The New York Times reported last week about a proposal made last Fall to use carbon dioxide produced from a geologic reservoir in the St. John's area of eastern Arizona as the driving fluid in a geothermal power plant. Enhanced Oil Resources which is developing the CO2 and helium in the St. John's area, partnered with GreenFire Energy out of Utah, to propose a test of new technology.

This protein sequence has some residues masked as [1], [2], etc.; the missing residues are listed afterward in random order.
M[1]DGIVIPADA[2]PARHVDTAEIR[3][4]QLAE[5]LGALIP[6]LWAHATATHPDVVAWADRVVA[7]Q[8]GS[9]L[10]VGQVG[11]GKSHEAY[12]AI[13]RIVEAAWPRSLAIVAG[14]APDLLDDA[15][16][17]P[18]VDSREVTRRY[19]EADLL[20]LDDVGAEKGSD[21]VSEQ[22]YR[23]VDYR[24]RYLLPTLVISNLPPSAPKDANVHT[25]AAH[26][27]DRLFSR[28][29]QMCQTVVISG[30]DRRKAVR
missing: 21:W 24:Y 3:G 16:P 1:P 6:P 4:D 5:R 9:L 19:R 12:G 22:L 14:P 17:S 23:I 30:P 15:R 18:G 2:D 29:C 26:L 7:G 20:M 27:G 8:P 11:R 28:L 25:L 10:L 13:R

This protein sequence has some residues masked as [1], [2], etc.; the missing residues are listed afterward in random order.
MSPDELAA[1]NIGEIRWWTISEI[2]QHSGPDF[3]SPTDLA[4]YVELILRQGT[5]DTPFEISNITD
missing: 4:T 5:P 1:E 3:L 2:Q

The companies said they planned to drill four test wells in 2010, although no permits have yet been filed with the Arizona Oil and Gas Conservation Commission which will have to approve the applications.
The companies anticipate sufficient heat at depth that naturally-produced CO2 would be run through a heat-exchanger just like steam is in a traditional geothermal power system, and then re-injected into the rock.
To fry or to freeze?
2 days ago